This Neoclassical blonde-brick building in the former Charleston Navy Yard, later called the Charleston Naval Shipyard and then the Charleston Naval Base, sits alongside the Cooper River in North Charleston. The Charleston Naval Base operated from 1903 until 1996. The power house, also called the central power plant, was built in 1909 and is the most prominent and architecturally captivating building in this industrial district.
In 2013 the City of North Charleston relinquished ownership of the power house to the South Carolina Department of Commerce as part of its Palmetto Railways project. Palmetto Railways hopes to create an intermodal terminal to serve the South Carolina Ports Authority at the base similar to its current railway from BP Chemical to Nucor Steel in Berkeley County.
The future of the power house remains uncertain as Palmetto Railways continues to make plans along the waterfront of the former Navy Yard. However, it will remain standing, likely converted into administrative offices for Palmetto railways.
One thing for certain is that it will not be torn down. For now the power house, along with other buildings in the Charleston Navy Yard, currently sit abandoned as a ghostly reminder of the submariners who were trained here through the late twentieth century.
The Navy Yard Power House is listed in the National Register as part of the Charleston Navy Yard Historic District:
The Charleston Navy Yard Historic District is nationally significant as the core collection of historic resources illustrating the establishment, growth, and development of the Charleston Navy Yard (later the Charleston Naval Shipyard and still later the Naval Base Charleston) from 1903 through 1945. The historic district includes 57 contributing historic buildings, structures, and objects associated with the Charleston Navy Yard, which served the United States Navy from 1903 to 1996. The historic resources in the district include machine shops, storage facilities, a power house, drydocks, piers, administrative facilities, and other buildings and structures related to ship construction and repair.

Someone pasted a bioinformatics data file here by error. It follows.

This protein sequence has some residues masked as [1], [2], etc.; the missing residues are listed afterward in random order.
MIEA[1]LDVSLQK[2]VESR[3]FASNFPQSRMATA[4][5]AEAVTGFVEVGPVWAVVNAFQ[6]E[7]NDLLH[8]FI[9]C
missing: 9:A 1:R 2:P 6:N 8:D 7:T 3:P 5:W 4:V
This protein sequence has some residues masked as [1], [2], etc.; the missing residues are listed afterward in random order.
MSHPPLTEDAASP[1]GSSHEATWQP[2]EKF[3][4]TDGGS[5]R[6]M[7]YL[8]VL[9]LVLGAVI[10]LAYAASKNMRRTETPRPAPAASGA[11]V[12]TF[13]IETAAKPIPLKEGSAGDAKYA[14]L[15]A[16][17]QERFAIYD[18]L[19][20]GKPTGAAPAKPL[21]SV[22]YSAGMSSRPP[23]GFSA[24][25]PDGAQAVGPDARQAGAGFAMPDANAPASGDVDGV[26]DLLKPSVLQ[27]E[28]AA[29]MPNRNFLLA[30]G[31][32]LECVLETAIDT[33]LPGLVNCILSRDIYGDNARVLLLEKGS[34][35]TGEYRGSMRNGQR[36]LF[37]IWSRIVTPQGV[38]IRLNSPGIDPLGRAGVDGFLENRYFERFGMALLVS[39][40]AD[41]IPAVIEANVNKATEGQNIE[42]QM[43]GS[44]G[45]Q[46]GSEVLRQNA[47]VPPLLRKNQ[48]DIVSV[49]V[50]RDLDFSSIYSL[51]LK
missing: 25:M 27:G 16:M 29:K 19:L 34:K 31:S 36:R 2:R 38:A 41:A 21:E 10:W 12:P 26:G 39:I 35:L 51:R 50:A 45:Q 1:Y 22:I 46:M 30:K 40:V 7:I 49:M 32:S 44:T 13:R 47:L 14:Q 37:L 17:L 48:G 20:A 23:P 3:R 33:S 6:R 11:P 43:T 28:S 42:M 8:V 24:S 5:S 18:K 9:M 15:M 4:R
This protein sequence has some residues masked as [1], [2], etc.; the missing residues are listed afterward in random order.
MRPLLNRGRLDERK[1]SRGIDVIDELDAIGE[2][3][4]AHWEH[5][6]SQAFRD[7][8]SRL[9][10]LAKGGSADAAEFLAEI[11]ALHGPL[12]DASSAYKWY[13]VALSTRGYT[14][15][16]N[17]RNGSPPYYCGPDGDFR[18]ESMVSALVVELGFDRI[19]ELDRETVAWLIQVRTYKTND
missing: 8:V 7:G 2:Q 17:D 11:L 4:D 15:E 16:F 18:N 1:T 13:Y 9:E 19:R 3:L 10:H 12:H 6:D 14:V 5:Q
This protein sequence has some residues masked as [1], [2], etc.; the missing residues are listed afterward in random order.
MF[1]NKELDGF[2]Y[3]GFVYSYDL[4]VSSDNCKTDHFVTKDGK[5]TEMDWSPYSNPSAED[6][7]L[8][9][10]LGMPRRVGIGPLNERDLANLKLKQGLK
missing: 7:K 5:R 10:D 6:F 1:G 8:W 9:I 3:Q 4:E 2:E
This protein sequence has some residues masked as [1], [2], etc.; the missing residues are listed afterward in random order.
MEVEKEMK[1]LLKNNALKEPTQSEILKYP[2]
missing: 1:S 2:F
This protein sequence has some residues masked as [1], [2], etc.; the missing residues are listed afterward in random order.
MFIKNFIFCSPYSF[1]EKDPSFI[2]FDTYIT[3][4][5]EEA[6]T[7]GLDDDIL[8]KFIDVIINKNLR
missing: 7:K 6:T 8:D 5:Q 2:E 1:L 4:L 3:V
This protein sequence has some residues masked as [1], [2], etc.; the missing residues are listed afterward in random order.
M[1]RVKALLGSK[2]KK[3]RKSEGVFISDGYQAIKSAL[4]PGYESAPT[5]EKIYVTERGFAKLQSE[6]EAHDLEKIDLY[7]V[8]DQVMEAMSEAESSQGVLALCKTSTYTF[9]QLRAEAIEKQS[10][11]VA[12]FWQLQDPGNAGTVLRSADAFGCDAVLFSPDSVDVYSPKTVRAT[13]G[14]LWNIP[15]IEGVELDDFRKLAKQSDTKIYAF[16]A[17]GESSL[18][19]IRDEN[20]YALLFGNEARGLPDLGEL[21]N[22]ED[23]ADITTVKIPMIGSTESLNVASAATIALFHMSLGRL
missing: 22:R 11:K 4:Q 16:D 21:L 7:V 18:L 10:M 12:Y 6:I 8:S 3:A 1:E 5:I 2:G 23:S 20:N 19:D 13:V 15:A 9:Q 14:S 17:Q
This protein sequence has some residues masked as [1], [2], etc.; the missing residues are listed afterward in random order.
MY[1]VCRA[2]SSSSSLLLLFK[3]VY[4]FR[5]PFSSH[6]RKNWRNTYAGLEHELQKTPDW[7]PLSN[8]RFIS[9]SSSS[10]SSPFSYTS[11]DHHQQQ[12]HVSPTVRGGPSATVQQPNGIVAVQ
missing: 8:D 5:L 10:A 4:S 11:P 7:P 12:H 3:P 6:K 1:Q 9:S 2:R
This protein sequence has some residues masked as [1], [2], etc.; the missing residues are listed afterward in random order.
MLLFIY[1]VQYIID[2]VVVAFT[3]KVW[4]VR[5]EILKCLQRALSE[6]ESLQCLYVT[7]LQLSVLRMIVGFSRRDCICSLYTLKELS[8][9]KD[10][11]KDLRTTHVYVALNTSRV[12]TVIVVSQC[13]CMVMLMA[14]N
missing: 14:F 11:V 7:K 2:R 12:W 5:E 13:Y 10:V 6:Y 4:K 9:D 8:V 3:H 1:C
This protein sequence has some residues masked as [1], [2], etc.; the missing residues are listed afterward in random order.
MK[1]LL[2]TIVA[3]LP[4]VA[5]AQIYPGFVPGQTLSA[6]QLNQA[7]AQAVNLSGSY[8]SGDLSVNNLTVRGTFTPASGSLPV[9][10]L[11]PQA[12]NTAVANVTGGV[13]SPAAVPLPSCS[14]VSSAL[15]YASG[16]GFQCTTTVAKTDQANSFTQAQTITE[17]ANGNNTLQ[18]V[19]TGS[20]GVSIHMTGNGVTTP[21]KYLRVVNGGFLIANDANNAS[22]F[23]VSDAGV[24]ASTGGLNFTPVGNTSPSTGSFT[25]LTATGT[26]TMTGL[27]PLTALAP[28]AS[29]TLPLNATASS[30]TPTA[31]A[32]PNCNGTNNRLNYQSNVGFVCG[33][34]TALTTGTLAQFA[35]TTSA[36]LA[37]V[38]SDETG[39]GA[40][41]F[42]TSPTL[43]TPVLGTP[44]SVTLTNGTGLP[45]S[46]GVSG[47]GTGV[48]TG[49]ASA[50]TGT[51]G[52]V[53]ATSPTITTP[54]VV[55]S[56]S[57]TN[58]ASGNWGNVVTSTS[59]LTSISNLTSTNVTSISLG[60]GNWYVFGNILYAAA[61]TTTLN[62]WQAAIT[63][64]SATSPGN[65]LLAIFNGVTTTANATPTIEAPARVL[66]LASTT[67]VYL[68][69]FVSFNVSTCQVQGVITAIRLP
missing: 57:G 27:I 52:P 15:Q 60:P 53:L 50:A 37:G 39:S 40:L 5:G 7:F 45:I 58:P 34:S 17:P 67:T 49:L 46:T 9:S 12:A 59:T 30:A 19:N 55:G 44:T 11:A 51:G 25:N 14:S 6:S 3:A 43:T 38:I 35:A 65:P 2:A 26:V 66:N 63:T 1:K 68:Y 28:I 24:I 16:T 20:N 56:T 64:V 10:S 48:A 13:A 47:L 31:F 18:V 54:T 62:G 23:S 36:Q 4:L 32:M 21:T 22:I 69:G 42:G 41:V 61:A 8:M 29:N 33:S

Properties contributing to the significance of the district fall into four time periods and associated forms of architectural styles: the Neo-Classical style employed during the establishment and early years of the installation from 1903 to ca. 1910; the Moderne industrial form from the 1910s to the end of World War I; the Moderne construction of federal works projects from the inter-war period; and the largely utilitarian forms prevalent from the emergency period of the late 1930s through the end of World War II.
The largest number of resources in the district relate to the shipyard’s dramatic development just before and throughout World War II, a period when the Charleston Navy Yard experienced its most significant period of expansion. The primary role of the shipyard during World War II was to build and repair destroyers and destroyer escorts. The vessels constructed at the shipyard are well-documented for their contributions to the eventual Allied victory. At the end of war, the Navy drastically reduced the workload at the Charleston Navy Yard, but the yard was an active installation throughout the Cold War and until 1996.
Interior Pictures of the Navy Yard Power House